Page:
Wednesday, 8 January 2014

New Year's resolutions for GEESologists

It's that time of year again, the time when magazines and the internet bombard their readers with "New Year New You" messages, gyms are crowded with people in squeaky-new trainers and expensive workout outfits who will have lost their gym passes by February, and the low-calorie meals section in your local supermarket is three times its usual size.  For the first post of 2014, therefore, I thought I'd share a few resolutions related to the GEESologist parts of my life.

Naturally, my list needs to include something virtuous and worthy.  Resolution number one, therefore, is to include more philosophical roughage in my mental diet and put more thought into the philosophical underpinnings of my research.  As GEESologists, I think we are all sometimes guilty of running around applying our favourite method to interesting places or problems, like a kid let loose with a hammer in a world full of shiny, inviting sticking-up nails, and our approach to the history of our discipline tends to be in the form of stories about exciting discoveries and strenuous expeditions rather than considering the underlying conceptual frameworks.  Physical Geographers may be particularly prone to seeing that sort of approach as a Human Geography issue.  Therefore I resolve to make a start by reading two books, Inkpen and Wilson's Science, Philosophy and Physical Geography and Ford's Scientific Methods for Ecological Research, and to blog about them later in the year.


Resolution number two is to go to twelve places I've never been before.  Even someone who is fascinated by landscape and has a lot of professional opportunities to travel can fall into a bit of a rut - revisiting favourite places to hike or holiday, finding that conference venues are in the same locations etc.  I will allow myself to define 'place I've never been before' quite broadly - places within a day's travel of Hull that I've not visited like, say, Harlow Carr RHS gardens in Harrogate, will be allowed to count as well as more exotic possibilities.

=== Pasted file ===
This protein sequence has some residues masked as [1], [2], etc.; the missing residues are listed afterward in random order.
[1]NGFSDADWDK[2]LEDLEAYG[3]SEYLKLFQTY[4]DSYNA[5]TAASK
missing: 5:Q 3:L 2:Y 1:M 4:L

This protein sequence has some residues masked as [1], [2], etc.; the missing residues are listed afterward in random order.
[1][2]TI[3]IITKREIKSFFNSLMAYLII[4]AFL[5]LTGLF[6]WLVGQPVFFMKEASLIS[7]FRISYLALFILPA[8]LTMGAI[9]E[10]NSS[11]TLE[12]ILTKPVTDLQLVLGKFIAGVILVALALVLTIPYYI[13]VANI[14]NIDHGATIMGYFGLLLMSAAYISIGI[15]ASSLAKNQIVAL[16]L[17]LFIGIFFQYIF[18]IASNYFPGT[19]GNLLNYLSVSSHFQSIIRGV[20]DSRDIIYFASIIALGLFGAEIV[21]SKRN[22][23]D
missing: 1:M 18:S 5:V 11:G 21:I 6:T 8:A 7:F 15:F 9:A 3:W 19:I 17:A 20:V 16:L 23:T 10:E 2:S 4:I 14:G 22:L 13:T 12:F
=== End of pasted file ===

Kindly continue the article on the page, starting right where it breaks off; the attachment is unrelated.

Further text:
Resolution number three is the one concerned with becoming a more serene and balanced person. I resolve to do more fossicking.  I found out when researching this post that the original meaning of fossicking is searching through abandoned mine workings in search of little fragments of precious materials, but I've always understood it as taking the time to go slowly and look and poke around in the natural world - fossicking along a hedgerow or a green lane can mean taking an hour to go half a mile, but involves finding nests and spiders-webs, spotting snails, identifying the early leaves of flowering plants in the hedge-bank, taking pictures of pebbles or admiring the bark of a tree.  If you find that difficult to do as a focused adult, borrow a small child and take them outdoors for an hour or so - they are natural experts at fossicking!
Path into North Cliffe Wood, Yorkshire - an excellent fossicking habitat (photo: me)


No list of resolutions would be complete without something which is easy and pleasurable, to increase the chances of keeping at least ONE of them.  Therefore Resolution number four is to bake a selection of recipes from the FSC cake chart and try them out on members of the Department's Writing Group.  The Field Studies Council are well known for their excellent field guides which help everyone from young children to professional scientists improve their identification skills and learn about the natural world, and as part of their 70th anniversary celebrations last year they produced this handy guide to fieldwork sustenance, which also helps raise money for a good cause.  It's even laminated - well adapted for use by messy home bakers like me.
 
Any other GEESology New Year's Resolutions to share?  Let's chat about them in the comments!


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